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Regenerating adrenal glands in a petri dish — ScienceDaily

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Located on top of the kidneys, the adrenal glands play a key role in keeping the body healthy. Responding to signals from the brain, the gland secretes hormones that support important functions such as blood pressure, metabolism, and fertility.

People with adrenal diseases such as primary adrenal insufficiency, in which the gland does not secrete enough hormones, can suffer from fatigue, dangerously low blood pressure, coma and even death if left untreated. There is no cure for primary adrenal insufficiency, and the lifelong hormone replacement therapy used to treat it has significant side effects.

A preferred alternative would be a regenerative medicine approach, restoring a functional adrenal gland capable of synthesizing hormones and releasing them appropriately in response to feedback from the brain. With new research in the journal Cell developmentresearchers at the University of Pennsylvania School of Veterinary Medicine have induced stem cells in a petri dish to divide, mature and take over some of the functions of a human fetal adrenal gland, bringing that goal one step closer.

“This is proof that we can create a system grown in a dish that functions almost identically to the human adrenal gland at early stages of development,” says Kotaro Sasaki, senior author and assistant professor at Penn Vet. “A similar platform can be used to better understand the genetics of adrenal insufficiency and even to screen for drugs to determine the best therapy for people with these disorders.”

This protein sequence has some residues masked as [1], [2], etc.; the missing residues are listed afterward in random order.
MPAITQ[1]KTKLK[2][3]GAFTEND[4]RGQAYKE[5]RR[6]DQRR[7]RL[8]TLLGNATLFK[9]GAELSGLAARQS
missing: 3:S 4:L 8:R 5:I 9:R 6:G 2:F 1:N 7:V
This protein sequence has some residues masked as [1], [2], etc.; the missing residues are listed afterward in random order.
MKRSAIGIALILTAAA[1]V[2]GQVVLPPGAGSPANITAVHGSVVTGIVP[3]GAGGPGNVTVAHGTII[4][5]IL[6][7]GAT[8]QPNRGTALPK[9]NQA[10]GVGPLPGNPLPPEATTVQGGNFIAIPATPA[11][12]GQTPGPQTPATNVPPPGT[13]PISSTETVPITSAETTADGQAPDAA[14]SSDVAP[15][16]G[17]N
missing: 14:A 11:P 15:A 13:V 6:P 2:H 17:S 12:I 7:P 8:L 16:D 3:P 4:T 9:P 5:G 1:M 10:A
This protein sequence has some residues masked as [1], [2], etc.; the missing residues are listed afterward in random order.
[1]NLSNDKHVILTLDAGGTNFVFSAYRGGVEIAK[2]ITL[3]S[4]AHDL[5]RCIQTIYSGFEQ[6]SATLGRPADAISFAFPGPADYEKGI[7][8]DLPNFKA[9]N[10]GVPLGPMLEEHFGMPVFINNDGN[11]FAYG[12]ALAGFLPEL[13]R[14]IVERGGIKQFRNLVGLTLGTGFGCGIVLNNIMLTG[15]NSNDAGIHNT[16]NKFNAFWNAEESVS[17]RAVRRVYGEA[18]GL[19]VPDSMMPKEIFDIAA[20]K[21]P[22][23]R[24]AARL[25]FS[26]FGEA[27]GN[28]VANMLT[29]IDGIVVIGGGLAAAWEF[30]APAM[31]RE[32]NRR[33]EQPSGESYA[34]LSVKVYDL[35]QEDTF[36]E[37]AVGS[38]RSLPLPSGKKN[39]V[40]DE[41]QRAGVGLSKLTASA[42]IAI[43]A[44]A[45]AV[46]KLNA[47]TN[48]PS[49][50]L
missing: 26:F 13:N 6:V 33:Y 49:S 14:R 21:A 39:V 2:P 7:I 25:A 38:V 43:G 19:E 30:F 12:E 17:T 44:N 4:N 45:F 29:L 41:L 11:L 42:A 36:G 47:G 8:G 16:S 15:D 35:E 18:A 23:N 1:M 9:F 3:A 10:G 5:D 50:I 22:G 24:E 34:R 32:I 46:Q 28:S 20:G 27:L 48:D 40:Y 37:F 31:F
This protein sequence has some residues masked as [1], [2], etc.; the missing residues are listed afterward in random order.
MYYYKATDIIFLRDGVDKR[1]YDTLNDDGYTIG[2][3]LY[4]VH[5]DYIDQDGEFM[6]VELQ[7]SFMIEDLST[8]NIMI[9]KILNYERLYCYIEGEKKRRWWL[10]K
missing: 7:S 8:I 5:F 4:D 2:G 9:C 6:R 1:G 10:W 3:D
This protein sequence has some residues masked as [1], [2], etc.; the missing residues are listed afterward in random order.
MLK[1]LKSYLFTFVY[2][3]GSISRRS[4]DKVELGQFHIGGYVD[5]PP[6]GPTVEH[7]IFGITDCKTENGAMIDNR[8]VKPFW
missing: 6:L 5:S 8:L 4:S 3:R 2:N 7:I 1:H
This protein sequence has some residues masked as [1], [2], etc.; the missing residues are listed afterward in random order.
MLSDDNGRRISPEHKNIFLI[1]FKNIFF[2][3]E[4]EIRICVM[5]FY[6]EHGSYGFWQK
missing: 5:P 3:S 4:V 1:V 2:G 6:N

Sasaki says his team’s goal was to use human induced pluripotent stem cells (iPSCs), which can give rise to many different cell types, to mimic the stages of normal human adrenal development. During this process, the cells will be directed to take on the characteristics of the adrenal glands.

To begin, the researchers used a system known as “organoid culture” in which cells are grown first as a floating aggregate for three weeks, then on a membrane exposed to air on one side, which promotes better survival and allows them to reproduce after three weeks . dimensions. Using a carefully selected growth medium, they induced iPSCs to give rise to an intermediate tissue type in adrenal development, the posterior intermediate mesoderm (PIM).

After verifying that they had cultured PIM-like cells, the researchers began to direct these cells to the next stage, similar to adrenocortical progenitor cells, during which the cells incorporate markers that indicate they are “promised” to become adrenal cells.

Molecular assays to test for adrenal markers, as well as transmission electron microscope analysis, told Sasaki and his colleagues that they were on the right track to recreating tissue that resembled early adrenal glands.